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Chat thread - come chat, rant, or celebrate, here!

(434 Posts)
LRDtheFeministDragon Wed 23-Jan-13 22:48:17

With thanks to the lovely timetosmile - here's the new and rejuvenated Chat Thread.

Space to yak on, rant, post any of the good and bad stuff ... just basically any chat that you don't feel fits into a specific post. With a side order of reclaiming the word 'gossip'.

loopcoffee Fri 11-Oct-13 08:56:50

Message deleted by Mumsnet for breaking our Talk Guidelines. Replies may also be deleted.

LRDtheFeministDragon Mon 07-Oct-13 20:24:40

Thanks. smile

UptoapointLordCopper Mon 07-Oct-13 20:09:28

The pub thread? I'll go over to have a look!

LRDtheFeministDragon Mon 07-Oct-13 16:29:08

Oh, I am exhaustively educated on conkers right now.

But assuming you're not two and a half, I shall perhaps try something else! grin

PenguinsDontEatPancakes Mon 07-Oct-13 16:27:39

Good idea LRD. Now inspire us with something to chat about. I'm all out of conversation material unless you want to talk conkers grin

LRDtheFeministDragon Mon 07-Oct-13 14:59:09

Would people here mind if I started a new chat thread? I was just thinking that, given there's a big thread in AIBU about the FWR topic, it might be nice to have a new one that people would feel more able to jump into without reading 400 posts, and the rest of us could just carry on?

I will start it if no-one objects, but let me know if you think I am being rude or out of line.

UptoapointLordCopper Sun 29-Sep-13 16:18:32

Am OK, thank you. Usual setback/disillusionment/disappointment/outrage you get as a feminist. But it ain't over till the neither-fat-nor-thin woman sings, and she can't sing. wink

ModeratelyObvious Sat 28-Sep-13 23:53:28

How are you, LC?

UptoapointLordCopper Fri 27-Sep-13 22:14:21

Thank you. I've had a couple of wine. << hic >> Lightweight these days.

ModeratelyObvious Fri 27-Sep-13 21:31:48

<passes whisky honey and lemon>

UptoapointLordCopper Fri 27-Sep-13 20:27:22

Can't give details. Suffice to say that I'm exhausted, and shouted at my kids (though for good reasons but I could have handled it differently) and it's just going to get worse till Christmas.

I do need a drink, but I have a sore throat now from shouting. sad

ModeratelyObvious Fri 27-Sep-13 19:09:34

Rant away or drink away!

UptoapointLordCopper Fri 27-Sep-13 18:24:55


Are we still ranting and chatting? I have a lot I want to rant about but it might out me. sad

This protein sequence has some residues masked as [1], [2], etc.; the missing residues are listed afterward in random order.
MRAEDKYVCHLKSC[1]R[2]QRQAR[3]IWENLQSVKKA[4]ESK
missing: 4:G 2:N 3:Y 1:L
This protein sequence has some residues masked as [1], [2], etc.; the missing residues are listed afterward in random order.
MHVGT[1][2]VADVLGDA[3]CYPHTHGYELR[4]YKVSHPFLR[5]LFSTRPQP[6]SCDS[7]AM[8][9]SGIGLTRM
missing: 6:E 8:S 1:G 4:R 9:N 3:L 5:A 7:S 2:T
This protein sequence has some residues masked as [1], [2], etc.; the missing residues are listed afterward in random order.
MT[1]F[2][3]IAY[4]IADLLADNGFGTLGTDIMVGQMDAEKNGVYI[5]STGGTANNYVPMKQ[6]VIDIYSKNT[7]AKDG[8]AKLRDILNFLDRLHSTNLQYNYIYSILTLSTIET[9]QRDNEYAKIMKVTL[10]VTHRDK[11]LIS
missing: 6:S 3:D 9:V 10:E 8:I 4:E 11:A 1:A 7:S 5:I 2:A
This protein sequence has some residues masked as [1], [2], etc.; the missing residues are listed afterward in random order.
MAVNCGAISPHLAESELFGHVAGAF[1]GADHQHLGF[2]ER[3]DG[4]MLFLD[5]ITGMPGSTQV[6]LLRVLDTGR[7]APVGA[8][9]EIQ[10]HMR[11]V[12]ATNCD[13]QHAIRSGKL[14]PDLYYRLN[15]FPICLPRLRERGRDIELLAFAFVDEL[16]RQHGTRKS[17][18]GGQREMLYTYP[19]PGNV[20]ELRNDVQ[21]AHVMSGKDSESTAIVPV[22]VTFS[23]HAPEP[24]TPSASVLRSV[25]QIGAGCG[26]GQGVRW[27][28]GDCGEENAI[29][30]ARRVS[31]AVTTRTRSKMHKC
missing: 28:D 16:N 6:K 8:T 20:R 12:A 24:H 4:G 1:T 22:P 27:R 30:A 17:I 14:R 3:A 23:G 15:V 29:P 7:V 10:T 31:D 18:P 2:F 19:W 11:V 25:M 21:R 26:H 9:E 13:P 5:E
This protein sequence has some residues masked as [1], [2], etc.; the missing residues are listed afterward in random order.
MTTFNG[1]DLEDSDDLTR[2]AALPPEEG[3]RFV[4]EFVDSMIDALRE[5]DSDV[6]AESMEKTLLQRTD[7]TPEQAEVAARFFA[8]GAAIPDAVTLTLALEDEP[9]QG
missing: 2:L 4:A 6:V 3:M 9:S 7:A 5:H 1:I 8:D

So this is a pointless post after all! I might just have a wine.

ModeratelyObvious Mon 16-Sep-13 01:00:52

Sometimes I just want to give up and stockpile the Bombay Sapphire.

ModeratelyObvious Mon 16-Sep-13 01:00:18

There's another one about interviewing for a job whilst pregnant too.

Sometimes I e

CaptChaos Mon 16-Sep-13 00:44:26

I made the mistake of going to have a look Moderately

Poor namechange and her family. Yet people still arguing for the names of accused rapists to be sacrosanct.

I do wonder whether society will ever give a shit about victims of rape? sad

ModeratelyObvious Mon 16-Sep-13 00:17:33

Can somebody press the "HIDE AIBU" button for me then get me a large gin?

UptoapointLordCopper Tue 13-Aug-13 19:04:39

The thing that pisses me off so much about The Gift (DON'T READ IT) is the "you will never read anything more profound that this" hype. I'd give it F-- if I have to mark it. grin (Sorry, in dissertation marking mode already.) Lots of modern art does this too - like the "artist" is the first person ever to think about the ephemeral ethereal whatever quality of life/light/canvas/colour etc. So patronising. (Sorry, recovering from a trip to the Tate Modern - don't get me wrong. I enjoyed it. It's fun. But enough patronising already.)

I guess I'm thinking of chick-lit as something quite light (but not rubbish), but not quite specifically romantic fiction. Hmm. Must think about what I mean and what I expect.

Woodhead Tue 13-Aug-13 18:46:08

I thought "chick lit" was specifically modern romantic fiction with female protagonist.

If it's wider than that (female writer + female protagonist), I like Maggie O'Farrell (After you'd gone/Vanishing act of Esme Lennox) and Sally Vickers (Miss Garnet's Angel/The other side of you).

AlpacaLunchYoubringyourbooster Tue 13-Aug-13 16:26:37